Monday, January 21

Don't Hate Me Bros, But The Kings Should Stay in Sacramento

I hated the Sacramento Kings.

From the Human Flop Vlad Divac to that rat-faced punk Mike Bibby, I have always loathed that team. And the cowbells? Ugh. They were almost as annoying as soccer fans.

In 2005, there was more than a little schadenfreude being dished out around here when Danny Fortson sat on Brad Miller in the playoffs, literally crushing this pesky little team of overrated divas and allowing us (at least before getting stomped in the next round by eventual champs San Antonio) to bask in the glory of our Cinderella team, the last good team we would see in this town for quite a while.

So you'd think with this sort of deep, borderline psychotic hatred of the Kings, I would be happy to eliminate them from the history books while getting back my beloved Seattle Supersonics. But I'm not.

Because if we gleefully swipe a team from a city that has faithfully supported them (ENOUGH WITH THE COWBELLS! I GET IT ALREADY!), we become (gulp) Oklahoma.

We will have to let go of the glorious torch of righteousness we've been able to wave in the faces of Clay Bennett, David Stern and the rest of the slimy dirtbags who lied, cheated and swindled to get their damn dirty paws on our team. We become part of the same problem that cost us a team in the same place. We become enablers of the NBA's cycle of abuse and extortion.

It's tempting to say our case is different. That at least we're being upfront about wanting to take another city's team, unlike Bubba Bennett, who claimed to be giving us a chance to show we "deserved" a team (!), while purposely tanking the organization, alienating the fanbase and demanding the city pay for the most expensive arena in NBA history. In fact, I'll probably be consoling myself with that exact straw man fallacy if this deal goes through. We're not like OKC! We're not like . . . THEM!

But in the end, the only way we can truly have a clean install of Sonics 2.0 is to start from scratch with an expansion team.

And believe me, I know how unlikely that is. The NBA already has too many teams. The only way we'd ever get an expansion team is if another team folded, and isn't that in essence what would be happening in Sacramento (and in Seattle in 2008, for that matter)? And besides, this is just business, son.

Except it isn't.

We don't watch basketball for the cold numbers of enterprise. We watch it because we fall in love with teams. We follow them like lovestruck teeny-boppers. We are crushed with every loss and walk on clouds when (or "if" in Seattle's case) they win. Sports are about irrational love, not backroom deals and corporate naming rights. When we buy another city's team, we're not just acquiring a franchise, we're taking someone's dream (See: NBA Finals, 2012).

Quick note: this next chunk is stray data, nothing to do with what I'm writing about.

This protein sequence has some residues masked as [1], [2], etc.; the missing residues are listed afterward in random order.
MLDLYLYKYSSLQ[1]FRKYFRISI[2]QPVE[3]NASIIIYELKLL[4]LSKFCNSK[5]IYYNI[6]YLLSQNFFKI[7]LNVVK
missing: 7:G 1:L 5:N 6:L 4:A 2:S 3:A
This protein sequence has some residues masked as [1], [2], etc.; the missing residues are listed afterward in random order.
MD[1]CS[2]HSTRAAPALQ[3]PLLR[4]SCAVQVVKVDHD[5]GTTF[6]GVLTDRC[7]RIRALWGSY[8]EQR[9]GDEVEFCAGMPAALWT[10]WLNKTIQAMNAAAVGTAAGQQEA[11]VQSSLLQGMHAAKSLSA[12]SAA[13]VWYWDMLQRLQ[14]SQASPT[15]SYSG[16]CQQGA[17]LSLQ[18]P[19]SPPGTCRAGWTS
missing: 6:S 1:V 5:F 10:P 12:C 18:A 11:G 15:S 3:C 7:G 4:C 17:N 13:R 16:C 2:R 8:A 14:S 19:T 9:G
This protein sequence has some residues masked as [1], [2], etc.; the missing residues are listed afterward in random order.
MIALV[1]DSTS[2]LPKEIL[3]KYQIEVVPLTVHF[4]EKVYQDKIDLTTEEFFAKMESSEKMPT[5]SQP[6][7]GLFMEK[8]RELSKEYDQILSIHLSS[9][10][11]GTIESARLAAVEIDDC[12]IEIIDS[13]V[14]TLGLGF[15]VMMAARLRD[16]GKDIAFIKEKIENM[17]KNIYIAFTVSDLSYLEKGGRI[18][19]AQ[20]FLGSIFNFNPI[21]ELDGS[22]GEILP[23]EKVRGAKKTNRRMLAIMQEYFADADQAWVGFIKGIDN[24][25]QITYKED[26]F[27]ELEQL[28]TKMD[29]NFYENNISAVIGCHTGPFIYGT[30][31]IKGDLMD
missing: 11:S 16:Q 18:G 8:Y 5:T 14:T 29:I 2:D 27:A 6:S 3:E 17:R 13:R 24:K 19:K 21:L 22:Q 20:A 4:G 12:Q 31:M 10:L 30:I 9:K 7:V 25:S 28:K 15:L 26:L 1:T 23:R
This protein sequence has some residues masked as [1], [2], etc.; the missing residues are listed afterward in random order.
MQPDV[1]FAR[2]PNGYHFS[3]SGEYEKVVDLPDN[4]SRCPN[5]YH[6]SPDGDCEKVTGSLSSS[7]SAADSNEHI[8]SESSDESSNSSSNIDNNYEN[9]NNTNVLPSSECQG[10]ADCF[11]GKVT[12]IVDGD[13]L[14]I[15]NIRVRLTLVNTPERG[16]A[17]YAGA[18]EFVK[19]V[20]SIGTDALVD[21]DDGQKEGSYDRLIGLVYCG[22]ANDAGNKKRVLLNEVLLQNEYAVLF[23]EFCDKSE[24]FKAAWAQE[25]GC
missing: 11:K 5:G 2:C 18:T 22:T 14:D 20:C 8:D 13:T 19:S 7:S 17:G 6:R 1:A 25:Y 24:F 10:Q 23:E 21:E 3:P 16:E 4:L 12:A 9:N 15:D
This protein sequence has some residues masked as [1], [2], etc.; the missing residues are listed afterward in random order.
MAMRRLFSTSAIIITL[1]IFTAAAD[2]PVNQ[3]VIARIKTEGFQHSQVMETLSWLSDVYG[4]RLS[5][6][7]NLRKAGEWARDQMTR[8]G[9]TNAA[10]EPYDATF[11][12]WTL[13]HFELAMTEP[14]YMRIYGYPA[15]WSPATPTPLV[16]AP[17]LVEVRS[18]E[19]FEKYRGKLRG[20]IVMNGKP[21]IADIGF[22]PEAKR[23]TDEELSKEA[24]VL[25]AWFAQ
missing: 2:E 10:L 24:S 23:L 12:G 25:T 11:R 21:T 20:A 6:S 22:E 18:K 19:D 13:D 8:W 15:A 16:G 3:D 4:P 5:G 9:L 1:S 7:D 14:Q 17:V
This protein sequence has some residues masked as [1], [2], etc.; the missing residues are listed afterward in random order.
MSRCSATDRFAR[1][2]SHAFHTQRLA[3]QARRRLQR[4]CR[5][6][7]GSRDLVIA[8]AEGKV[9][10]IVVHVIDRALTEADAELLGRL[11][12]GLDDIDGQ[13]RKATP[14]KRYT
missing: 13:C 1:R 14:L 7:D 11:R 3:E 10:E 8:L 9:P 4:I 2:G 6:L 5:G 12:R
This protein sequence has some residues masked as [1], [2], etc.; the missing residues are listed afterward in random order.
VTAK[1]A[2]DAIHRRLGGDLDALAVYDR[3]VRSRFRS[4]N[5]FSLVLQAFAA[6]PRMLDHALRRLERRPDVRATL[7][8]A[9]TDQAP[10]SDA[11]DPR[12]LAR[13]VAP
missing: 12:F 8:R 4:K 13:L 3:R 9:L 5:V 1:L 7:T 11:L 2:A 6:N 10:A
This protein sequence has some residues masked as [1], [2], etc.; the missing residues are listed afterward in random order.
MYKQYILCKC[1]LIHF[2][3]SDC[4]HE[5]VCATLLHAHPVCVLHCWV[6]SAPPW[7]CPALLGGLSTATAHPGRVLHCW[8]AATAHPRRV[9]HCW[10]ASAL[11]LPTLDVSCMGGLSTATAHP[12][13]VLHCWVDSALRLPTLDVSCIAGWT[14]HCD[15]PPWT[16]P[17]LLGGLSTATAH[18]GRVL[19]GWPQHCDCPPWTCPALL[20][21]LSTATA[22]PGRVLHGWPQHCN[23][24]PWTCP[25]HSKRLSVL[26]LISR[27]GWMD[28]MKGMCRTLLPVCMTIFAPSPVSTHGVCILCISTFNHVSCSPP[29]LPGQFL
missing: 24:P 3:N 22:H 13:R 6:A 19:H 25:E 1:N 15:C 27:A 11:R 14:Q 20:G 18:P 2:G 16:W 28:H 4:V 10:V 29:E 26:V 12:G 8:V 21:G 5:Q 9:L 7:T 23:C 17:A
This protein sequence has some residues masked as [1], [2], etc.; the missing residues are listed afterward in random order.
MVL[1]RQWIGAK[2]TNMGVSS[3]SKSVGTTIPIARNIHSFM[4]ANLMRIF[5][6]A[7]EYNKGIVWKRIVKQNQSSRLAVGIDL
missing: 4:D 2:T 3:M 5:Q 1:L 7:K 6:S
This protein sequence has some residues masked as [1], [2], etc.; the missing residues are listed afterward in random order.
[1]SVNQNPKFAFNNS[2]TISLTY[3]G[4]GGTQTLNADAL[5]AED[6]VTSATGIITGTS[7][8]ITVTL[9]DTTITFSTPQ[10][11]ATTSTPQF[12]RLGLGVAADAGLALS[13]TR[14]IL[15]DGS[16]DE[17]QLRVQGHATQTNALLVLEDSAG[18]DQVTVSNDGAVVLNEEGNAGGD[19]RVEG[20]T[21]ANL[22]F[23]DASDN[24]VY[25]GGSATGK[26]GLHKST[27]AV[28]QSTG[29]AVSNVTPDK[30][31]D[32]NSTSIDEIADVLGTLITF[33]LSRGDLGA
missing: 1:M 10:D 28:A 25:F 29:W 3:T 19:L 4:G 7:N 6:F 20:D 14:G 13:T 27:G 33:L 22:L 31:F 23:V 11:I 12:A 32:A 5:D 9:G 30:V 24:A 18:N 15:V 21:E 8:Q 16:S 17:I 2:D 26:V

As someone who has felt this pain, I hope the Kings stay in Sacramento. I hope they get the chance we never had. And I hope we get a new, guilt-free Seattle Supersonics someday so we can kick their miserable asses all over again.


Max said...

But I hate Bennett/Schultz, not the people of Oklahoma.
So Sacramento can hate the Maloofs without hating us, the people.

If the NBA can only support X teams, where X < Y cities, it's dog eat dog. Some city has to lose out, and it's not the winning city's fault.

Jared S. said...

I don't disagree.

Anonymous said...

"But I hate Bennett/Schultz, not the people of Oklahoma.
So Sacramento can hate the Maloofs..."

@Max: Sacramento already hated the Maloofs, but the Maloofs won't be the ones petitioning for relocation on March 1, will they?

PN said...

I'm beginning to tire of this false dichotomy of: "Hey, the NBA can't expand, so this is the only way we can get a team."

Who says the NBA can't expand? If the NBA is in such rotten shape, why is a multi-billionaire like Steve Ballmer so interested in paying north of $525 million to own a team? If it is so horrible, why has Larry Ellison done everything short of sending in a team of ninjas to get a team for himself? It's all well and good to say the league won't expand because Stern & Co. want to maintain leverage over cities such as Milwaukee or Sacramento or whomever, but none of us know that for a fact. We might THINK we know what the reality is, but unless David Stern comes out and says, "The NBA cannot expand because there are no players left to draft on this entire planet," well, I'll be skeptical.

I could be completely and utterly wrong, but you know what, what I have stated is completely and utterly a guess, which is exactly what everyone else's statements about expansion are: A guess.

David Galloway said...

You know, Stockton, just down the road from Sacremento filed for bankruptcy last summer. The area just seems kind of depressed. I'm sure fiscal responsibility has become more important than having an NBA franchise.

Paul said...

I am 100 percent in favor of expansion. I think the only possible snag is there probably needs to be a pair of teams to keep the number even. In that case, where does the second team go? Kansas City? Virginia? Las Vegas? San Diego? (California could have its own division!) Are those cities NBA ready? Or, like Seattle, do they have millionaires sitting around ready to overpay for a stadium/franchise?

Unknown said...